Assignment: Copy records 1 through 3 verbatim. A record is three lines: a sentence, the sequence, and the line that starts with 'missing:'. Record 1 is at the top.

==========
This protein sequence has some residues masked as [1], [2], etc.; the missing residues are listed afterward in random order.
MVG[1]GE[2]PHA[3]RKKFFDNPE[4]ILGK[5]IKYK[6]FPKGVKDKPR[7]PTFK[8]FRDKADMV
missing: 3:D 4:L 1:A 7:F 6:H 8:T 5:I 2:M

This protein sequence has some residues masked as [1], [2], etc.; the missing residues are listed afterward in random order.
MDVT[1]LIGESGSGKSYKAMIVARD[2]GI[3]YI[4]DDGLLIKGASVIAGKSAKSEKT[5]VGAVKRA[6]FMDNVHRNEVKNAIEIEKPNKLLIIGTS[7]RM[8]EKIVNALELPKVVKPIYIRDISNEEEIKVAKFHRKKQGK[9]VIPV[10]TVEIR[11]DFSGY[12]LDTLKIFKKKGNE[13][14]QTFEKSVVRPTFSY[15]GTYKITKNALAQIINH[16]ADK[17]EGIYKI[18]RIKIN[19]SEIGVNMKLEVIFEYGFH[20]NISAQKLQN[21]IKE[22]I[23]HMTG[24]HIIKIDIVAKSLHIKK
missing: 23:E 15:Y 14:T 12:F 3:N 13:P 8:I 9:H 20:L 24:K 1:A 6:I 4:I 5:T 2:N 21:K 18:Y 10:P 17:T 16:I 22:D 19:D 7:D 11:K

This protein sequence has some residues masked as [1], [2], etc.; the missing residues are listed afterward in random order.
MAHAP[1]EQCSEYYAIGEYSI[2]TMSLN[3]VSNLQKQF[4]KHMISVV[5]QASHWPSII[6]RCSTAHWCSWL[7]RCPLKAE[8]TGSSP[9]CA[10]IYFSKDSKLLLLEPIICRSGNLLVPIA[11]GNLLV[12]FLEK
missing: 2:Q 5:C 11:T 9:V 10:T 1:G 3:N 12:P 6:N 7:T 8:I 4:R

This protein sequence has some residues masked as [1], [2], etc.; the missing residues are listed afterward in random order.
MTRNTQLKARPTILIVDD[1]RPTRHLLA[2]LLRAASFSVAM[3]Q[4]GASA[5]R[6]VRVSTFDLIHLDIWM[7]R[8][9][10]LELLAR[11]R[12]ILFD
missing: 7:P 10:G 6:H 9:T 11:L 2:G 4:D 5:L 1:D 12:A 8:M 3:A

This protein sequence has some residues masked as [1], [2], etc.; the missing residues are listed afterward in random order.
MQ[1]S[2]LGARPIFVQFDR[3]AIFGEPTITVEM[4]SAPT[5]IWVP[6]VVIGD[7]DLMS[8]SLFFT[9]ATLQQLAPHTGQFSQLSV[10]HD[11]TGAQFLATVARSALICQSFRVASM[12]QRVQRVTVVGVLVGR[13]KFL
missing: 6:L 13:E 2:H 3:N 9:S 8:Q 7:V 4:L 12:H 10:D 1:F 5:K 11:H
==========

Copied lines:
This protein sequence has some residues masked as [1], [2], etc.; the missing residues are listed afterward in random order.
MVG[1]GE[2]PHA[3]RKKFFDNPE[4]ILGK[5]IKYK[6]FPKGVKDKPR[7]PTFK[8]FRDKADMV
missing: 3:D 4:L 1:A 7:F 6:H 8:T 5:I 2:M

This protein sequence has some residues masked as [1], [2], etc.; the missing residues are listed afterward in random order.
MDVT[1]LIGESGSGKSYKAMIVARD[2]GI[3]YI[4]DDGLLIKGASVIAGKSAKSEKT[5]VGAVKRA[6]FMDNVHRNEVKNAIEIEKPNKLLIIGTS[7]RM[8]EKIVNALELPKVVKPIYIRDISNEEEIKVAKFHRKKQGK[9]VIPV[10]TVEIR[11]DFSGY[12]LDTLKIFKKKGNE[13][14]QTFEKSVVRPTFSY[15]GTYKITKNALAQIINH[16]ADK[17]EGIYKI[18]RIKIN[19]SEIGVNMKLEVIFEYGFH[20]NISAQKLQN[21]IKE[22]I[23]HMTG[24]HIIKIDIVAKSLHIKK
missing: 23:E 15:Y 14:T 12:F 3:N 13:P 8:I 9:H 20:L 24:K 1:A 6:I 4:I 5:T 2:N 21:K 18:Y 10:P 17:T 16:I 22:D 19:D 7:D 11:K

This protein sequence has some residues masked as [1], [2], etc.; the missing residues are listed afterward in random order.
MAHAP[1]EQCSEYYAIGEYSI[2]TMSLN[3]VSNLQKQF[4]KHMISVV[5]QASHWPSII[6]RCSTAHWCSWL[7]RCPLKAE[8]TGSSP[9]CA[10]IYFSKDSKLLLLEPIICRSGNLLVPIA[11]GNLLV[12]FLEK
missing: 2:Q 5:C 11:T 9:V 10:T 1:G 3:N 12:P 6:N 7:T 8:I 4:R